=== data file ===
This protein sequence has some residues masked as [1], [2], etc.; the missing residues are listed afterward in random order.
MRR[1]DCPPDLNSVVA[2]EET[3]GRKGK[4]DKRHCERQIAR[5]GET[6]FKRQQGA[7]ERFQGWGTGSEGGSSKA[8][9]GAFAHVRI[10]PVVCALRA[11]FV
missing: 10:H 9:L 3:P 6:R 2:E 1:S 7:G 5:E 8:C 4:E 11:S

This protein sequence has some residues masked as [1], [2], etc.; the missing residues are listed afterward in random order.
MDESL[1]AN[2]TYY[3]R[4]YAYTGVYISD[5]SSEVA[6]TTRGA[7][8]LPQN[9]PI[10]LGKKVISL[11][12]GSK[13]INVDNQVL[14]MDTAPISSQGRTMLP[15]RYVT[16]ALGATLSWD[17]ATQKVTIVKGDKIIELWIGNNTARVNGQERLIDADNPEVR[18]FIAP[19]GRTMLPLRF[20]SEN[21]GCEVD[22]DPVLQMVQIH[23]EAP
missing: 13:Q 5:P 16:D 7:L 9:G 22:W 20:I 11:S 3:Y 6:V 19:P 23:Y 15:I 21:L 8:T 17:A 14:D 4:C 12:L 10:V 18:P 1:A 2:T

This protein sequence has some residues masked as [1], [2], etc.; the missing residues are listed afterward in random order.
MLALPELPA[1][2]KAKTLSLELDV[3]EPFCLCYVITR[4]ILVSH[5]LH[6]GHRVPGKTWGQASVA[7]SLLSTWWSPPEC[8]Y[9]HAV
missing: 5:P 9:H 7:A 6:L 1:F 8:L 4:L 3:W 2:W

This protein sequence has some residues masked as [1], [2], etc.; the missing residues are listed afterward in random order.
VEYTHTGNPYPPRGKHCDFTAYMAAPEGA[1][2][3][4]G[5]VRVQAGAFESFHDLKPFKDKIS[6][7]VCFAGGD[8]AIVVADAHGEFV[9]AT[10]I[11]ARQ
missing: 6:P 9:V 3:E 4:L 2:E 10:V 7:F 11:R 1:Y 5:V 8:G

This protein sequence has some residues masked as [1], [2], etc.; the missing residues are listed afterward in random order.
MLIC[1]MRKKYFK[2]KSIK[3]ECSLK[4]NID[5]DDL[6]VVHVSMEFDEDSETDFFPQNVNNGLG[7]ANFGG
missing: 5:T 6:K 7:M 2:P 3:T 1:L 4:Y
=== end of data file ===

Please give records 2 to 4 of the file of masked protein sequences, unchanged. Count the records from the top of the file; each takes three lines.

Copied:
This protein sequence has some residues masked as [1], [2], etc.; the missing residues are listed afterward in random order.
MDESL[1]AN[2]TYY[3]R[4]YAYTGVYISD[5]SSEVA[6]TTRGA[7][8]LPQN[9]PI[10]LGKKVISL[11][12]GSK[13]INVDNQVL[14]MDTAPISSQGRTMLP[15]RYVT[16]ALGATLSWD[17]ATQKVTIVKGDKIIELWIGNNTARVNGQERLIDADNPEVR[18]FIAP[19]GRTMLPLRF[20]SEN[21]GCEVD[22]DPVLQMVQIH[23]EAP
missing: 13:Q 5:P 16:D 7:L 9:G 22:W 20:I 11:S 3:Y 6:V 19:P 23:Y 15:I 21:L 8:T 17:A 14:D 4:C 12:L 10:V 18:P 1:A 2:T

This protein sequence has some residues masked as [1], [2], etc.; the missing residues are listed afterward in random order.
MLALPELPA[1][2]KAKTLSLELDV[3]EPFCLCYVITR[4]ILVSH[5]LH[6]GHRVPGKTWGQASVA[7]SLLSTWWSPPEC[8]Y[9]HAV
missing: 5:P 9:H 7:A 6:L 1:F 8:L 4:L 3:W 2:W

This protein sequence has some residues masked as [1], [2], etc.; the missing residues are listed afterward in random order.
VEYTHTGNPYPPRGKHCDFTAYMAAPEGA[1][2][3][4]G[5]VRVQAGAFESFHDLKPFKDKIS[6][7]VCFAGGD[8]AIVVADAHGEFV[9]AT[10]I[11]ARQ
missing: 6:P 9:V 3:E 4:L 2:E 10:V 7:F 11:R 1:Y 5:V 8:G